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Black Box Thinking: Marginal Gains and the…
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Black Box Thinking: Marginal Gains and the Secrets of High Performance (edition 2016)

by Matthew Syed (Author)

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315865,461 (4)1
"Nobody wants to fail. But in highly complex organizations, success can happen only when we confront our mistakes, learn from our own version of a black box, and create a climate where it's safe to fail. We all have to endure failure from time to time, whether it's underperforming at a job interview, flunking an exam, or losing a basketball game. But for people working in safety-critical industries, getting it wrong can have deadly consequences. Consider the fact that preventable medical error is the third-biggest killer in the United States, causing more than 400,000 deaths every year. More people die from mistakes made by doctors and hospitals than from traffic accidents. And most of those mistakes are never made public, because of malpractice settlements with nondisclosure clauses. For a dramatically different approach to failure, look at aviation. Every passenger aircraft in the world is equipped with an almost indestructible black box. Whenever there's any sort of mishap, major or minor, the box is opened, the data is analyzed, and experts figure out exactly what went wrong. Then the facts are published and procedures are changed so that the same mistakes won't happen again. By applying this method in recent decades, the industry has created an astonishingly good safety record. Few of us put lives at risk in our daily work as surgeons and pilots do, but we all have a strong interest in avoiding predictable and preventable errors. So why don't we all embrace the aviation approach to failure rather than the health-care approach? As Matthew Syed shows in this eye-opening book, the answer is rooted in human psychology and organizational culture. Syed argues that the most important determinant of success in any field is an acknowledgment of failure and a willingness to engage with it. Yet most of us are stuck in a relationship with failure that impedes progress, halts innovation, and damages our careers and personal lives. We rarely acknowledge or learn from failure--even though we often claim the opposite. We think we have 20/20 hindsight, but our vision is usually fuzzy. Syed draws on a wide range of sources--from anthropology and psychology to history and complexity theory--to explore the subtle but predictable patterns of human error and our defensive responses to error. He also shares fascinating stories of individuals and organizations that have successfully embraced a black box approach to improvement, such as David Beckham, the Mercedes F1 team, and Dropbox"--… (more)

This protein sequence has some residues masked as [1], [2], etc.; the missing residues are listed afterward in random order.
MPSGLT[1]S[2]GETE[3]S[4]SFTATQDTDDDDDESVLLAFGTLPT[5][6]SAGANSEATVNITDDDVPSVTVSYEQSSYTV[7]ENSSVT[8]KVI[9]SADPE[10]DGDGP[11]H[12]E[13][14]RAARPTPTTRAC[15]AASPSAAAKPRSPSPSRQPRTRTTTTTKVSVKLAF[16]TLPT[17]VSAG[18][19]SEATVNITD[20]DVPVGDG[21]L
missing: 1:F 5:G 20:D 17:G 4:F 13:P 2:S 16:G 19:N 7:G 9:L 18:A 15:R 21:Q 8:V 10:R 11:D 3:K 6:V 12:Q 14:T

Member:AliG3
Title:Black Box Thinking: Marginal Gains and the Secrets of High Performance
Authors:Matthew Syed (Author)
Info:John Murray (2016), Edition: 01, 352 pages
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Black Box Thinking: Why Most People Never Learn from Their Mistakes--But Some Do by Matthew Syed

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English (7)  Dutch (1)  All languages (8)
Showing 1-5 of 7 (next | show all)
Good read. Certainly has a military bent but great application of the idea. Accurate recording of your errors is so core to making good mistakes. Recommended. ( )
  rickycatto | Sep 9, 2020 |
What a great book. How to improve systems and reduce error rates. This is a synthesis of many of my favourite books. As an entrepreneur and serial self-improver I love the insights this book gives ( )
  muwaffaq | Mar 20, 2019 |
Easy to read and interesting although most of the "insights" are nothing new. Like most of these business self-help books there's lots of "shouding" but no actual guidance on how to do these things. I work in health - I know. People in the SAME organisation don't know what other improvements are being made, never mind what other organisations are doing. ( )
  infjsarah | Jul 15, 2017 |